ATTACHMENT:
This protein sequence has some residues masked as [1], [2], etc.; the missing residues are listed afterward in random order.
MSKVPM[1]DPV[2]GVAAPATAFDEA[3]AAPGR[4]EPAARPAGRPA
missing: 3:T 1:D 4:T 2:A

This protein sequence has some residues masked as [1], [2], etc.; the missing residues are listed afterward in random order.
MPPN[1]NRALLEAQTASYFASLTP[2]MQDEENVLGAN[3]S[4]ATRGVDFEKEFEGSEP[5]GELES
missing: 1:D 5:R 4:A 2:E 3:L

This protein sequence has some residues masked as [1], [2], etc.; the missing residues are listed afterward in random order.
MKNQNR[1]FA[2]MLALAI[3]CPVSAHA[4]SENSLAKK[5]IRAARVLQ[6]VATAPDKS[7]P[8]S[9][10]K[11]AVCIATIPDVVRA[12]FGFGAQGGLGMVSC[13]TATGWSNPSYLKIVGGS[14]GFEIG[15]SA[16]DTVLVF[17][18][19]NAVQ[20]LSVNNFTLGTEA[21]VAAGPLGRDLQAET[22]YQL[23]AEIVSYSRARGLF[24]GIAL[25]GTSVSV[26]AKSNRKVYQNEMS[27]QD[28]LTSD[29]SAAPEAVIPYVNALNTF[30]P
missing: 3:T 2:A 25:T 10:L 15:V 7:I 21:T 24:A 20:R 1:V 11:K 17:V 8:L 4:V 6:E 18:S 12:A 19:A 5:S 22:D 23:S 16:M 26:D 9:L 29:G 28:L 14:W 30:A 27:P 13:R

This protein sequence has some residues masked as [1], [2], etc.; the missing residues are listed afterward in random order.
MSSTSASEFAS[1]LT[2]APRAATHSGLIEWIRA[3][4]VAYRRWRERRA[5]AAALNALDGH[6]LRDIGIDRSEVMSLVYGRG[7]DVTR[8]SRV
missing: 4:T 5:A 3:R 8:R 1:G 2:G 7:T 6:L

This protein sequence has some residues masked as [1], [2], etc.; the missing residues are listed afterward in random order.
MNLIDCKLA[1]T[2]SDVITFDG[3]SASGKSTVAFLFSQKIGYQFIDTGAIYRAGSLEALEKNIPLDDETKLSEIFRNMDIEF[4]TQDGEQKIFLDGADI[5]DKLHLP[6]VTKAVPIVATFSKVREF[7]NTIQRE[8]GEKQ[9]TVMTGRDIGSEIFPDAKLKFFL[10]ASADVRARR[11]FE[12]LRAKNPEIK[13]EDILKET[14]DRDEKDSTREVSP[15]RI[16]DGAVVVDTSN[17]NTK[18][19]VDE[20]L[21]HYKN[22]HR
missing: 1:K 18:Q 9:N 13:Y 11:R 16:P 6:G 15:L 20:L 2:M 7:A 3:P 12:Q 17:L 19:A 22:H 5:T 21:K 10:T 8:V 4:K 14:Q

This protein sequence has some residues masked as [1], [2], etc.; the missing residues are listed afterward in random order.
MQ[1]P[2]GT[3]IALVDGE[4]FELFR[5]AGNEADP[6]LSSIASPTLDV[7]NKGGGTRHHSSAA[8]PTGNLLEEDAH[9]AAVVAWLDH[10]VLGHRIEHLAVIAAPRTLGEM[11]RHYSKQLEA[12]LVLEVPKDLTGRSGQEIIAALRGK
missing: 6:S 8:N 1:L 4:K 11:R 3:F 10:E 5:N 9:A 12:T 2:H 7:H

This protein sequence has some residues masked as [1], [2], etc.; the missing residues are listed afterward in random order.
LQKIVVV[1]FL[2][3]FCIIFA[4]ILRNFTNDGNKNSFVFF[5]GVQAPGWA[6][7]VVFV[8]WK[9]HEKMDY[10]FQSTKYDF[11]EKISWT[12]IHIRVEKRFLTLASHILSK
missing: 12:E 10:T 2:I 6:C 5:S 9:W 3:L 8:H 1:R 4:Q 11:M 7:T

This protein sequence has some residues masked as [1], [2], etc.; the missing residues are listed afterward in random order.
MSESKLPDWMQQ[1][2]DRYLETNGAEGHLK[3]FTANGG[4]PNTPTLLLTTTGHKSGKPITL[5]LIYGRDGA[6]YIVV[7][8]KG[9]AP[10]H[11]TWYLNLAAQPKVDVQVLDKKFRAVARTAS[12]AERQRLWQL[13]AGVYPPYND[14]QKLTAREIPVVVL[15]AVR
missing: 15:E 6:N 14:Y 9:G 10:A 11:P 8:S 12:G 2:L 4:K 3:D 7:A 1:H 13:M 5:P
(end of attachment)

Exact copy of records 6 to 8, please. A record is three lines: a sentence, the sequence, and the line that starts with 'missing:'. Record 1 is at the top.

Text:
This protein sequence has some residues masked as [1], [2], etc.; the missing residues are listed afterward in random order.
MQ[1]P[2]GT[3]IALVDGE[4]FELFR[5]AGNEADP[6]LSSIASPTLDV[7]NKGGGTRHHSSAA[8]PTGNLLEEDAH[9]AAVVAWLDH[10]VLGHRIEHLAVIAAPRTLGEM[11]RHYSKQLEA[12]LVLEVPKDLTGRSGQEIIAALRGK
missing: 6:S 8:N 1:L 4:K 11:R 3:F 10:E 5:N 9:A 12:T 2:H 7:H

This protein sequence has some residues masked as [1], [2], etc.; the missing residues are listed afterward in random order.
LQKIVVV[1]FL[2][3]FCIIFA[4]ILRNFTNDGNKNSFVFF[5]GVQAPGWA[6][7]VVFV[8]WK[9]HEKMDY[10]FQSTKYDF[11]EKISWT[12]IHIRVEKRFLTLASHILSK
missing: 12:E 10:T 2:I 6:C 5:S 9:W 3:L 8:H 1:R 4:Q 11:M 7:T

This protein sequence has some residues masked as [1], [2], etc.; the missing residues are listed afterward in random order.
MSESKLPDWMQQ[1][2]DRYLETNGAEGHLK[3]FTANGG[4]PNTPTLLLTTTGHKSGKPITL[5]LIYGRDGA[6]YIVV[7][8]KG[9]AP[10]H[11]TWYLNLAAQPKVDVQVLDKKFRAVARTAS[12]AERQRLWQL[13]AGVYPPYND[14]QKLTAREIPVVVL[15]AVR
missing: 15:E 6:N 14:Y 9:G 10:A 11:P 8:S 12:G 2:L 4:K 3:D 7:A 1:H 13:M 5:P